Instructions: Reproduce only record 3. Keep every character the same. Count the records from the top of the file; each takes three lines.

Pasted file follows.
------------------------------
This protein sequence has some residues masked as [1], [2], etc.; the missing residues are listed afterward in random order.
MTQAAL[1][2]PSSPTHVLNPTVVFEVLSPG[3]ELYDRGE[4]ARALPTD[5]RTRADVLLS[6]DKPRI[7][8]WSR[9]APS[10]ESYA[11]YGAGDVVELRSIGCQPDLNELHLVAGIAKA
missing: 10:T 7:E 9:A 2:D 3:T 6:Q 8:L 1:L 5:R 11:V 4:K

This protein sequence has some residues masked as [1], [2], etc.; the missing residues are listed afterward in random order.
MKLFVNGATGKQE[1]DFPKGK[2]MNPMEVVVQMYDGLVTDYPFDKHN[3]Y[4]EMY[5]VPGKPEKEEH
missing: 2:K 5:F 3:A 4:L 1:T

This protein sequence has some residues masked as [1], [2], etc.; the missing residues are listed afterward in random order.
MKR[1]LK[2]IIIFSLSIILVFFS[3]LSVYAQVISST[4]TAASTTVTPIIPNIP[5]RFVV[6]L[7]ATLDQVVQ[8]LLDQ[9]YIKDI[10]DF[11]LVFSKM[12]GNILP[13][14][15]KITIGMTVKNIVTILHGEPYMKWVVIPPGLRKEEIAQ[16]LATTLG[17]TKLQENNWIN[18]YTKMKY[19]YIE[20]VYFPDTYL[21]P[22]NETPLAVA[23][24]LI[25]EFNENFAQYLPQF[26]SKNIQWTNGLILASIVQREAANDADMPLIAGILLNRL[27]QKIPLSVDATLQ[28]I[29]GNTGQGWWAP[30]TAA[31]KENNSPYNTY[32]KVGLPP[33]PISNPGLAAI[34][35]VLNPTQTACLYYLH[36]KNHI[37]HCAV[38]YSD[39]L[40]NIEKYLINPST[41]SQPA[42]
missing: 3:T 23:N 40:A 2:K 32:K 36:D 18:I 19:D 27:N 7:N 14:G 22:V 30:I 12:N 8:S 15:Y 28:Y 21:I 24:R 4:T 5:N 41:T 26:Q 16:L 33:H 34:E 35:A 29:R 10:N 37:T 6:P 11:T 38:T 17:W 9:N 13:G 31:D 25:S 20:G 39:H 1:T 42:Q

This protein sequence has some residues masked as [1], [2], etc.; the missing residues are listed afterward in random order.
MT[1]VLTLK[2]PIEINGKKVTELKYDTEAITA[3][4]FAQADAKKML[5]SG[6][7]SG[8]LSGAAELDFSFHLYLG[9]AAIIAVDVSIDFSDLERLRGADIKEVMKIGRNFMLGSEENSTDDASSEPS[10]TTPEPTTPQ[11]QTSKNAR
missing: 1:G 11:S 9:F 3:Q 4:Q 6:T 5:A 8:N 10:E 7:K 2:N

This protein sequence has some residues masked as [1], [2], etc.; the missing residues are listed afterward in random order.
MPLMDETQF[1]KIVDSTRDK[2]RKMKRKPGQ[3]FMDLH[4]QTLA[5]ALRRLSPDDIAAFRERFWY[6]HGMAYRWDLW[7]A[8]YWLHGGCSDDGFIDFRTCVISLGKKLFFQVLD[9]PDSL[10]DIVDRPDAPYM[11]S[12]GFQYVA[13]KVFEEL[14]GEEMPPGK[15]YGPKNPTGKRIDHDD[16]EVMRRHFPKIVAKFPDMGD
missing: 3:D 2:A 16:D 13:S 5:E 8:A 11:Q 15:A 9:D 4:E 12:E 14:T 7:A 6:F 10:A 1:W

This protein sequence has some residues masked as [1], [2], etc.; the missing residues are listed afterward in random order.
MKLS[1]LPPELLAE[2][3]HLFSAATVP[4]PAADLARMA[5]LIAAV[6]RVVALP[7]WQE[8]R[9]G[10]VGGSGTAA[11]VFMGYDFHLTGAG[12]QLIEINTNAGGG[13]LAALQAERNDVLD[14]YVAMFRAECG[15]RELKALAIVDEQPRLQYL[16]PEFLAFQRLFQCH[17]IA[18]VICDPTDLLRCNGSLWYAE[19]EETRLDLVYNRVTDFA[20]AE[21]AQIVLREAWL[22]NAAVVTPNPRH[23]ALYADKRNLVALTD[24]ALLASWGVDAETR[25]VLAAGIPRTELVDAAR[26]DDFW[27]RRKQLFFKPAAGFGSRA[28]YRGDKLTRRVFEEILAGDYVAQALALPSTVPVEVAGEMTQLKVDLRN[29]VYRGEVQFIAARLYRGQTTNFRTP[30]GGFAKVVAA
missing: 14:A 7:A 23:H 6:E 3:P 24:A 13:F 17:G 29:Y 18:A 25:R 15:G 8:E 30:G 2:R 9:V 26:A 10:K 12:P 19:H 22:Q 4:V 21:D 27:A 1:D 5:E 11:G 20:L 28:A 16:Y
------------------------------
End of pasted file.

This protein sequence has some residues masked as [1], [2], etc.; the missing residues are listed afterward in random order.
MKR[1]LK[2]IIIFSLSIILVFFS[3]LSVYAQVISST[4]TAASTTVTPIIPNIP[5]RFVV[6]L[7]ATLDQVVQ[8]LLDQ[9]YIKDI[10]DF[11]LVFSKM[12]GNILP[13][14][15]KITIGMTVKNIVTILHGEPYMKWVVIPPGLRKEEIAQ[16]LATTLG[17]TKLQENNWIN[18]YTKMKY[19]YIE[20]VYFPDTYL[21]P[22]NETPLAVA[23][24]LI[25]EFNENFAQYLPQF[26]SKNIQWTNGLILASIVQREAANDADMPLIAGILLNRL[27]QKIPLSVDATLQ[28]I[29]GNTGQGWWAP[30]TAA[31]KENNSPYNTY[32]KVGLPP[33]PISNPGLAAI[34][35]VLNPTQTACLYYLH[36]KNHI[37]HCAV[38]YSD[39]L[40]NIEKYLINPST[41]SQPA[42]
missing: 3:T 23:N 40:A 2:K 32:K 36:D 18:I 19:D 27:N 7:N 14:G 22:V 30:I 12:N 8:S 15:Y 28:Y 21:I 24:R 4:T 5:N 41:T 26:Q 16:L 33:H 34:E 35:A 29:R 10:N 37:T 6:P 11:T 38:T 17:W 9:N 13:G 31:D 25:S 20:G 39:H 1:T 42:Q